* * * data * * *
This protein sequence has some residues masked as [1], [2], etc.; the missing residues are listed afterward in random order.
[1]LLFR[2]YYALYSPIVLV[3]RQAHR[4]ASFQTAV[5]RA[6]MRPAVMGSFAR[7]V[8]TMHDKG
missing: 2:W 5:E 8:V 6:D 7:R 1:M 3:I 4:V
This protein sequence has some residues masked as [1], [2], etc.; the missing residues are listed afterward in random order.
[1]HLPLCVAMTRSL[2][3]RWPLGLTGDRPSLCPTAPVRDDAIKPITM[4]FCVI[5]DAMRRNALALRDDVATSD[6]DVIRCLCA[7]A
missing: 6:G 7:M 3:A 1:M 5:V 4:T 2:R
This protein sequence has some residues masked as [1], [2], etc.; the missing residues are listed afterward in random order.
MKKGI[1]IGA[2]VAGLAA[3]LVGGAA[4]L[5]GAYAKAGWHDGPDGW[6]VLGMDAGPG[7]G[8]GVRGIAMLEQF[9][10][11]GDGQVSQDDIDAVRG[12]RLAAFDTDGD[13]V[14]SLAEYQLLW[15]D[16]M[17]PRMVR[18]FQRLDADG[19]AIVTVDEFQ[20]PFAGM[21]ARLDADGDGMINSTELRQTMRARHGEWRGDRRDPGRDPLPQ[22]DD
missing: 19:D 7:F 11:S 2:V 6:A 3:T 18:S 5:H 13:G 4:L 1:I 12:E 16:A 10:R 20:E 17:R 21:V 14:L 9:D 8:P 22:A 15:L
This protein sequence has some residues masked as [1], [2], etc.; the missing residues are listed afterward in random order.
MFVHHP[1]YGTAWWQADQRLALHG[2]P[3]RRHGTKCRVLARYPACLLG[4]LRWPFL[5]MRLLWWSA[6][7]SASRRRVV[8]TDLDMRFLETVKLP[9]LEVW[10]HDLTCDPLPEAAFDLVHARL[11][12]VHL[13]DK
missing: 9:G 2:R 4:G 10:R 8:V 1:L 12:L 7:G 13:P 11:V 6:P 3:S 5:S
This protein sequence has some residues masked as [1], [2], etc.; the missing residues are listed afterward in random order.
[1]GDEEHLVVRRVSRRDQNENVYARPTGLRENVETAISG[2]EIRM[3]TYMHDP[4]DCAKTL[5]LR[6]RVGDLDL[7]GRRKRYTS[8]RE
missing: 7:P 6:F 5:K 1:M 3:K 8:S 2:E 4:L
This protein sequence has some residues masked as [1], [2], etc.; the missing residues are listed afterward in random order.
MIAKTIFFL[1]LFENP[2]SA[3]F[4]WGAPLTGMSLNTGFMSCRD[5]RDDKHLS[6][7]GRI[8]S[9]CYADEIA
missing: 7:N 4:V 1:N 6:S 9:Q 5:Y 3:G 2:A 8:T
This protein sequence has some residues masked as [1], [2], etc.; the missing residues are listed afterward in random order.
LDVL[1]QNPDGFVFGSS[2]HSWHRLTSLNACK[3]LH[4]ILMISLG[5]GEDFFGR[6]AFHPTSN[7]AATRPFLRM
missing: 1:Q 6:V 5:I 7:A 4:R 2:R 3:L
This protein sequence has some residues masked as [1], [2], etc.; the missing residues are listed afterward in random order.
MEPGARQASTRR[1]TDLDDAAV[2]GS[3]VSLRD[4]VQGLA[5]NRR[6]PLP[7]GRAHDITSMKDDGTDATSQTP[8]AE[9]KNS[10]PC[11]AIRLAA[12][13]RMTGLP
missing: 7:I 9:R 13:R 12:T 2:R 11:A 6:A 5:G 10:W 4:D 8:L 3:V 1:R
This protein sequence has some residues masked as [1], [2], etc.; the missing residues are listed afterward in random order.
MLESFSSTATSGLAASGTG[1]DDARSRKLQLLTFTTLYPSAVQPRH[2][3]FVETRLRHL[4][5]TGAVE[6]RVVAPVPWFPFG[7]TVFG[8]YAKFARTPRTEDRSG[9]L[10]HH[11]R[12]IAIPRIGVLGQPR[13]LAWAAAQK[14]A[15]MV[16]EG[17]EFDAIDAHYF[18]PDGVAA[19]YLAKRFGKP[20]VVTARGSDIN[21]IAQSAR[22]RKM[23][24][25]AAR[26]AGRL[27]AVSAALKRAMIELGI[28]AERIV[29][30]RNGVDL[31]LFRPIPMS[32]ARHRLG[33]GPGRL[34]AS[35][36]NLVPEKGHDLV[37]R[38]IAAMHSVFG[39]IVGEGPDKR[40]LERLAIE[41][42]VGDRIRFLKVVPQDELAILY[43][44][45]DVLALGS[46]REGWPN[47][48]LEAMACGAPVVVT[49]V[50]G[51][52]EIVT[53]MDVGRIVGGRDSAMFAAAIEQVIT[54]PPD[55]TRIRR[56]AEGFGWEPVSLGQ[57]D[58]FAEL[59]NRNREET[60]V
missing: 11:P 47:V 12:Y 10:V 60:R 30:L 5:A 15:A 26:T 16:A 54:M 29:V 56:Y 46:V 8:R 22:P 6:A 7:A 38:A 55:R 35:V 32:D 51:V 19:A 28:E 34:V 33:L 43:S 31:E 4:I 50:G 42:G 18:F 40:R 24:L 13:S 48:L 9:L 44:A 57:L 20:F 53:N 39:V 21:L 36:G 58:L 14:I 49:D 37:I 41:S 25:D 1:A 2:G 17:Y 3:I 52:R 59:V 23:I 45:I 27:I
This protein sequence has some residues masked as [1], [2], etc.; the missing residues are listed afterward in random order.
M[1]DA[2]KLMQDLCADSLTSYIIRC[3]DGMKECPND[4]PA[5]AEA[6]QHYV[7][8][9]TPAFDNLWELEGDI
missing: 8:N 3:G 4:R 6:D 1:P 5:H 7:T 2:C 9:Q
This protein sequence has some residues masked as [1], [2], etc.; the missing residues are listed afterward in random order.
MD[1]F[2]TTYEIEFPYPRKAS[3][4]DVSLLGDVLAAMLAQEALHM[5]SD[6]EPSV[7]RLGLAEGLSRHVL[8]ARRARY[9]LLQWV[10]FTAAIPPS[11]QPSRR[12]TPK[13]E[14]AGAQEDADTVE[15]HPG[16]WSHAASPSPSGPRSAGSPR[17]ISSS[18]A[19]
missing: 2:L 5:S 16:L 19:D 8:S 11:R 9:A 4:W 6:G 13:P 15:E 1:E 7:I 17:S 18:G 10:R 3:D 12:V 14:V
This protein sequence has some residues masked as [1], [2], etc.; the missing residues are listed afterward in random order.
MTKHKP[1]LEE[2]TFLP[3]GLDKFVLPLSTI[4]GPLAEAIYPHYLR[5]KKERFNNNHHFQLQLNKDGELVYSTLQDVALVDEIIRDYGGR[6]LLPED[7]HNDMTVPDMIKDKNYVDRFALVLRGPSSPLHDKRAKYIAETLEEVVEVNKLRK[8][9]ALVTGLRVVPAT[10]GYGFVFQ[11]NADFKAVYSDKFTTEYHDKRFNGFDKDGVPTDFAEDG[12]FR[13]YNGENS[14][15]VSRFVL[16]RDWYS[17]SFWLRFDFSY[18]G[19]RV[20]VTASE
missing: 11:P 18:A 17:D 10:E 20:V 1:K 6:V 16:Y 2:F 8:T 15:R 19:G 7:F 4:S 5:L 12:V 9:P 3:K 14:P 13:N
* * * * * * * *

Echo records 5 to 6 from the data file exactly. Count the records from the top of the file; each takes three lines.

This protein sequence has some residues masked as [1], [2], etc.; the missing residues are listed afterward in random order.
[1]GDEEHLVVRRVSRRDQNENVYARPTGLRENVETAISG[2]EIRM[3]TYMHDP[4]DCAKTL[5]LR[6]RVGDLDL[7]GRRKRYTS[8]RE
missing: 7:P 6:F 5:K 1:M 3:K 8:S 2:E 4:L
This protein sequence has some residues masked as [1], [2], etc.; the missing residues are listed afterward in random order.
MIAKTIFFL[1]LFENP[2]SA[3]F[4]WGAPLTGMSLNTGFMSCRD[5]RDDKHLS[6][7]GRI[8]S[9]CYADEIA
missing: 7:N 4:V 1:N 6:S 9:Q 5:Y 3:G 2:A 8:T